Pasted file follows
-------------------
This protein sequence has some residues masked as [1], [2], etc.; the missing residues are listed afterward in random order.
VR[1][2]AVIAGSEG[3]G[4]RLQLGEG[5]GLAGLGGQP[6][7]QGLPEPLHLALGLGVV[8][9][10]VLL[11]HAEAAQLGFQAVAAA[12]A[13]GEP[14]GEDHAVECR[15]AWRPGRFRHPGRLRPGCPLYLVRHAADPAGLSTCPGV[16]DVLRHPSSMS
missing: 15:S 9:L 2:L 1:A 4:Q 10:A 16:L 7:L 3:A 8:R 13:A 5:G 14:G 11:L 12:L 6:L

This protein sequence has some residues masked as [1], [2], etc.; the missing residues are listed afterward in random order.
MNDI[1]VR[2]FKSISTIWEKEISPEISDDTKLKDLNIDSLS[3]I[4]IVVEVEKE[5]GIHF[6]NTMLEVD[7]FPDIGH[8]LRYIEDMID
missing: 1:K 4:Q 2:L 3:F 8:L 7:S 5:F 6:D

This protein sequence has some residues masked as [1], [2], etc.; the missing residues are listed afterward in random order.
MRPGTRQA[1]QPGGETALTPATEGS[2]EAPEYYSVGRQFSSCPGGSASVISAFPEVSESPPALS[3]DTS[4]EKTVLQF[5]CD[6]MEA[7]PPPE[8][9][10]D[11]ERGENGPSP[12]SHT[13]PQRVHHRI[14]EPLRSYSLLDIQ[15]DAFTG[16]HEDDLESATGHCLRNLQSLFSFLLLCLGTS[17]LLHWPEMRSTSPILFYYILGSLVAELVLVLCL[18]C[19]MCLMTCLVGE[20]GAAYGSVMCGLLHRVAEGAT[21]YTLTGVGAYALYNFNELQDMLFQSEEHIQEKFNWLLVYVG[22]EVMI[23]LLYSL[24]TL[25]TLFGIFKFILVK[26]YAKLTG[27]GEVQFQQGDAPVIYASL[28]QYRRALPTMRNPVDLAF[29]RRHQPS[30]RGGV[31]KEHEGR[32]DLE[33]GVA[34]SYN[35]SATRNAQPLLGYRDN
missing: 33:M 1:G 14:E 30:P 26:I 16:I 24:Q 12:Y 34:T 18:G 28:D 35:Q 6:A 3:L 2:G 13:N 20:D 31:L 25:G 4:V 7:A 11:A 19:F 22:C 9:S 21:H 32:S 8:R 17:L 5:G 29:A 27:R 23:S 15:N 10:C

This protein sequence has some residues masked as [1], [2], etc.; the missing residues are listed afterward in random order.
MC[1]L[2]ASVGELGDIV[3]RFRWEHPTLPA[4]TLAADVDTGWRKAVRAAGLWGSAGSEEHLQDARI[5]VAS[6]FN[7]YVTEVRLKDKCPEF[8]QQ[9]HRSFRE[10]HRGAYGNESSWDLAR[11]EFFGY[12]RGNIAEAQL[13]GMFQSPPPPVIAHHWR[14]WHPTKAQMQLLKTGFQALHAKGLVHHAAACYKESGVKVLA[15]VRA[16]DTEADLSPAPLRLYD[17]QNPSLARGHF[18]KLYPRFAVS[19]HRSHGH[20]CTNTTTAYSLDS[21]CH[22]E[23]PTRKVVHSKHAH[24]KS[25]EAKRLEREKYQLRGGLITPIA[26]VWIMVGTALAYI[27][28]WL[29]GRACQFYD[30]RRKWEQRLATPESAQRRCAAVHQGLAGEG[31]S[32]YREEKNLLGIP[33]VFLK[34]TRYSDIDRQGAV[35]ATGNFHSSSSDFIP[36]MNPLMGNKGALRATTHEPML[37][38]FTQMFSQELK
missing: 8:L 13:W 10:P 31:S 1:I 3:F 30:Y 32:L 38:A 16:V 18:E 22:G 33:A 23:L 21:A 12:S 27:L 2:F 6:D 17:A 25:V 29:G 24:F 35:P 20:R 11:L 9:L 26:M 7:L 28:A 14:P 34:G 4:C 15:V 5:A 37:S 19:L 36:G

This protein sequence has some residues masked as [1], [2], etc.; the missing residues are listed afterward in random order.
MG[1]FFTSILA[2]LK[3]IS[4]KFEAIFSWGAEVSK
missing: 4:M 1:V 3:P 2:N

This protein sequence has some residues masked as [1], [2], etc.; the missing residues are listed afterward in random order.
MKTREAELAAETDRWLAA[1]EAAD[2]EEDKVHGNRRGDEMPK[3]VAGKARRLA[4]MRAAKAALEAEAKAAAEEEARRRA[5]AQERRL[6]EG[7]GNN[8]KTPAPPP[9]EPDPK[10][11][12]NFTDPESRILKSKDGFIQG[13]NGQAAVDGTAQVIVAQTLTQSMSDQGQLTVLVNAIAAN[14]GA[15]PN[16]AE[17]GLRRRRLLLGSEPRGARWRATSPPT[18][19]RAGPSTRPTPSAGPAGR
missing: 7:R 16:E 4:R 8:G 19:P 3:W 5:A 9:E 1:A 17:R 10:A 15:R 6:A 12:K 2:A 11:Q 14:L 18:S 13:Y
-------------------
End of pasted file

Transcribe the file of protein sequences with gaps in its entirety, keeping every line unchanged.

This protein sequence has some residues masked as [1], [2], etc.; the missing residues are listed afterward in random order.
VR[1][2]AVIAGSEG[3]G[4]RLQLGEG[5]GLAGLGGQP[6][7]QGLPEPLHLALGLGVV[8][9][10]VLL[11]HAEAAQLGFQAVAAA[12]A[13]GEP[14]GEDHAVECR[15]AWRPGRFRHPGRLRPGCPLYLVRHAADPAGLSTCPGV[16]DVLRHPSSMS
missing: 15:S 9:L 2:L 1:A 4:Q 10:A 16:L 7:L 3:A 8:R 13:A 5:G 14:G 11:L 12:L 6:L

This protein sequence has some residues masked as [1], [2], etc.; the missing residues are listed afterward in random order.
MNDI[1]VR[2]FKSISTIWEKEISPEISDDTKLKDLNIDSLS[3]I[4]IVVEVEKE[5]GIHF[6]NTMLEVD[7]FPDIGH[8]LRYIEDMID
missing: 1:K 4:Q 2:L 3:F 8:L 7:S 5:F 6:D

This protein sequence has some residues masked as [1], [2], etc.; the missing residues are listed afterward in random order.
MRPGTRQA[1]QPGGETALTPATEGS[2]EAPEYYSVGRQFSSCPGGSASVISAFPEVSESPPALS[3]DTS[4]EKTVLQF[5]CD[6]MEA[7]PPPE[8][9][10]D[11]ERGENGPSP[12]SHT[13]PQRVHHRI[14]EPLRSYSLLDIQ[15]DAFTG[16]HEDDLESATGHCLRNLQSLFSFLLLCLGTS[17]LLHWPEMRSTSPILFYYILGSLVAELVLVLCL[18]C[19]MCLMTCLVGE[20]GAAYGSVMCGLLHRVAEGAT[21]YTLTGVGAYALYNFNELQDMLFQSEEHIQEKFNWLLVYVG[22]EVMI[23]LLYSL[24]TL[25]TLFGIFKFILVK[26]YAKLTG[27]GEVQFQQGDAPVIYASL[28]QYRRALPTMRNPVDLAF[29]RRHQPS[30]RGGV[31]KEHEGR[32]DLE[33]GVA[34]SYN[35]SATRNAQPLLGYRDN
missing: 33:M 1:G 14:E 30:P 26:I 16:I 24:Q 12:Y 34:T 18:G 28:D 35:Q 6:A 3:L 2:G 13:N 20:D 31:L 25:G 4:V 7:A 11:A 19:F 22:C 9:S 21:H 32:S 8:R 17:L 5:G 29:A 27:R 23:S 15:N 10:C

This protein sequence has some residues masked as [1], [2], etc.; the missing residues are listed afterward in random order.
MC[1]L[2]ASVGELGDIV[3]RFRWEHPTLPA[4]TLAADVDTGWRKAVRAAGLWGSAGSEEHLQDARI[5]VAS[6]FN[7]YVTEVRLKDKCPEF[8]QQ[9]HRSFRE[10]HRGAYGNESSWDLAR[11]EFFGY[12]RGNIAEAQL[13]GMFQSPPPPVIAHHWR[14]WHPTKAQMQLLKTGFQALHAKGLVHHAAACYKESGVKVLA[15]VRA[16]DTEADLSPAPLRLYD[17]QNPSLARGHF[18]KLYPRFAVS[19]HRSHGH[20]CTNTTTAYSLDS[21]CH[22]E[23]PTRKVVHSKHAH[24]KS[25]EAKRLEREKYQLRGGLITPIA[26]VWIMVGTALAYI[27][28]WL[29]GRACQFYD[30]RRKWEQRLATPESAQRRCAAVHQGLAGEG[31]S[32]YREEKNLLGIP[33]VFLK[34]TRYSDIDRQGAV[35]ATGNFHSSSSDFIP[36]MNPLMGNKGALRATTHEPML[37][38]FTQMFSQELK
missing: 8:L 13:W 10:P 31:S 1:I 3:F 30:Y 32:L 38:A 16:V 18:E 22:G 33:A 23:L 21:A 12:S 27:L 2:F 6:D 17:A 25:V 29:G 24:F 35:P 20:R 11:L 9:L 26:M 7:L 28:A 14:P 34:G 4:C 15:V 5:A 37:S 19:L 36:G

This protein sequence has some residues masked as [1], [2], etc.; the missing residues are listed afterward in random order.
MG[1]FFTSILA[2]LK[3]IS[4]KFEAIFSWGAEVSK
missing: 4:M 1:V 3:P 2:N

This protein sequence has some residues masked as [1], [2], etc.; the missing residues are listed afterward in random order.
MKTREAELAAETDRWLAA[1]EAAD[2]EEDKVHGNRRGDEMPK[3]VAGKARRLA[4]MRAAKAALEAEAKAAAEEEARRRA[5]AQERRL[6]EG[7]GNN[8]KTPAPPP[9]EPDPK[10][11][12]NFTDPESRILKSKDGFIQG[13]NGQAAVDGTAQVIVAQTLTQSMSDQGQLTVLVNAIAAN[14]GA[15]PN[16]AE[17]GLRRRRLLLGSEPRGARWRATSPPT[18][19]RAGPSTRPTPSAGPAGR
missing: 7:R 16:E 4:R 8:G 19:P 3:W 5:A 9:E 1:A 17:R 10:A 15:R 6:A 12:K 2:A 11:Q 14:L 18:S 13:Y